Time yourself. Do a fast read of the article to get the general gist, then review the list of questions for what you need to find. Go back to the article, and allow the time necessary to find the relevant and pertinent information for each clue.
Practice skimming. Learn how to read quickly and effectively. Pay attention to the content, and observe any key words or sentences that define the theme. These parts of the passage will serve as bookmarks- a place to go to find the specific information you seek.
Identify and highlight the column’s thesis and the thought process(es) the author employs to formulate his/her argument. Does the offer use specific evidence to support their claims? What is the structure of the argument? Do the ideas evolve with the argument?
While it is not required that you remember specific details within the reading comprehension sections, it is extremely helpful to know exactly wherein the article you can find the specific details being questioned. Familiarize yourself with the form of the essay or argument. Learn to identify how the author arranges the structure of his argument or opinion. How does he provide evidence? How does he support it?
Another way to make a productive game out of reading the editorial page is to skim the article then turn it down, or remove it from your sight. Recall a few words that describe each paragraph. Then write a sentence describing what you think is the author’s point. After this is complete, reread the article. See how much you remembered. Were you spot-on? Did you omit a lot of information? Improve your skimming skills!
Practice and develop the skills not only to read quickly and effectively, but also to familiarize yourself with the architecture of the article. What is the author’s goal? What is she trying to express or argue? What tactics are used to get there?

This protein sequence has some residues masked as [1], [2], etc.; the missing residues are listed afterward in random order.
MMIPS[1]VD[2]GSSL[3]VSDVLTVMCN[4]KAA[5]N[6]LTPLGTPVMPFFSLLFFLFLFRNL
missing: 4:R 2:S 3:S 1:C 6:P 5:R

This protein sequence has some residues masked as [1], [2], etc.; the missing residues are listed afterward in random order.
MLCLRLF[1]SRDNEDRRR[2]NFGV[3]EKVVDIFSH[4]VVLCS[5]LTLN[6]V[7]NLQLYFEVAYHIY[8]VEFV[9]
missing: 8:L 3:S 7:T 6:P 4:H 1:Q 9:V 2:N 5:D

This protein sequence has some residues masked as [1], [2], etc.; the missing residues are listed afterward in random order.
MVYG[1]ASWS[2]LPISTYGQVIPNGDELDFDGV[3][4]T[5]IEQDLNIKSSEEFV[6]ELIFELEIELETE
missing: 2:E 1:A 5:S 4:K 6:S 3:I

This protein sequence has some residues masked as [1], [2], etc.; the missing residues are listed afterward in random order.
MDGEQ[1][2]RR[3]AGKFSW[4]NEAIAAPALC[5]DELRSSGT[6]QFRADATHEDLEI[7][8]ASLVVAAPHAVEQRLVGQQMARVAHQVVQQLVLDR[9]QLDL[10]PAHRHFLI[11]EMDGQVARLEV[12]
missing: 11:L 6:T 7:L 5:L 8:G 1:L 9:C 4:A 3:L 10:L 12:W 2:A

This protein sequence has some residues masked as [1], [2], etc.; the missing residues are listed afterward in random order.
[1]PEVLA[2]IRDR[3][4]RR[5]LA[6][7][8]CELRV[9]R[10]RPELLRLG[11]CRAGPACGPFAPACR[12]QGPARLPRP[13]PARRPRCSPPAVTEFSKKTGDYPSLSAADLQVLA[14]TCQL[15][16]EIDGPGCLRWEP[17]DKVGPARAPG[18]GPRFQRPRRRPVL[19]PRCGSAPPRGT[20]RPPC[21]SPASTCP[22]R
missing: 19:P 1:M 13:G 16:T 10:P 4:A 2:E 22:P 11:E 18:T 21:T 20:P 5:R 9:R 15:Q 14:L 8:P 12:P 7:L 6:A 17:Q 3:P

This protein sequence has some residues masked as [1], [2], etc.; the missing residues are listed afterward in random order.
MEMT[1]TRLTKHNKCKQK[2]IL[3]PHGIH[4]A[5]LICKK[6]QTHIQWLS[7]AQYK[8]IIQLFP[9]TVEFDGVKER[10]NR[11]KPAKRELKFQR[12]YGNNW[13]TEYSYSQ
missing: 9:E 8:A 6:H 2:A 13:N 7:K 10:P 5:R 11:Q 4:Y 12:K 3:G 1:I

You must understand politics in order to understand law. Understanding the intricacies of American politics will help strengthen your understanding of law, as policy informs regulations and enforcement.
Staying up to date with politics may also help you on the LSAT. Oftentimes, information presented in politics contains logical misconceptions, something that’s now known as “fake news.” Identify these logical fallacies that happen in real life. This will help you identify them on the LSAT.
No matter the political affiliation, politicians from all sides have been known to use faulty comparisons, logical fallacies, equivocation, false analogies, ad hominem attacks, and more. Logical fallacies can be difficult to avoid in such heated arguments, such as the ones you will encounter on the news channels. Observe how politicians handle themselves. Do they resort to any of the logical fallacies you have studied for the LSAT?
As you read or listen to the pundits or gurus, ask yourself: Am I convinced by this person’s argument? If not, then why? What are the faults within the person’s logic?
Hone your skills of pinpointing logical fallacies. Make a list of the logical fallacies you encounter on the LSAT, and see how many of them apply to the speaker in question. The ability to identify logical fallacies in everyday conversation is crucial in the practice of law, and equally will be tested on the LSAT. Start to recognize these patterns in your everyday life.